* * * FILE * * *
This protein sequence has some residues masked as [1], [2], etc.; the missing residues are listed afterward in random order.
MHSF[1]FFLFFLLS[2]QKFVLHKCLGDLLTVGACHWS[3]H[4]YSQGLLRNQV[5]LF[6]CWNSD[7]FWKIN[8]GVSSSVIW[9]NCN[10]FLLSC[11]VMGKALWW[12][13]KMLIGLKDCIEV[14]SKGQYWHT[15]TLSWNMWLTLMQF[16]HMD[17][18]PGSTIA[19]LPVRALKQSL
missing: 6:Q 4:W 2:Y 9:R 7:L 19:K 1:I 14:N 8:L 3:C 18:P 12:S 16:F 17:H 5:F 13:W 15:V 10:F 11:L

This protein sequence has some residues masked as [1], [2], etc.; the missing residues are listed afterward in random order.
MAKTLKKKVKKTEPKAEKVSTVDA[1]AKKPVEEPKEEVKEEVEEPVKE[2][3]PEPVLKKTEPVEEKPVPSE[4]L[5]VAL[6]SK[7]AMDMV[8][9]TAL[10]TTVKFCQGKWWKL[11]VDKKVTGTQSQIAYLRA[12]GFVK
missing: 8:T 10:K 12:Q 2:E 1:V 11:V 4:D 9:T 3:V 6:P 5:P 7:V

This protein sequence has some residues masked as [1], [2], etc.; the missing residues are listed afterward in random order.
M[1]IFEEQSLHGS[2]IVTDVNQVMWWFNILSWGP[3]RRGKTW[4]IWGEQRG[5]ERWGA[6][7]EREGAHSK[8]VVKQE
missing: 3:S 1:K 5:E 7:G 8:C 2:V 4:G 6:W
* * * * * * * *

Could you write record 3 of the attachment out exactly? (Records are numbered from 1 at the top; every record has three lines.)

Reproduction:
This protein sequence has some residues masked as [1], [2], etc.; the missing residues are listed afterward in random order.
M[1]IFEEQSLHGS[2]IVTDVNQVMWWFNILSWGP[3]RRGKTW[4]IWGEQRG[5]ERWGA[6][7]EREGAHSK[8]VVKQE
missing: 3:S 1:K 5:E 7:G 8:C 2:V 4:G 6:W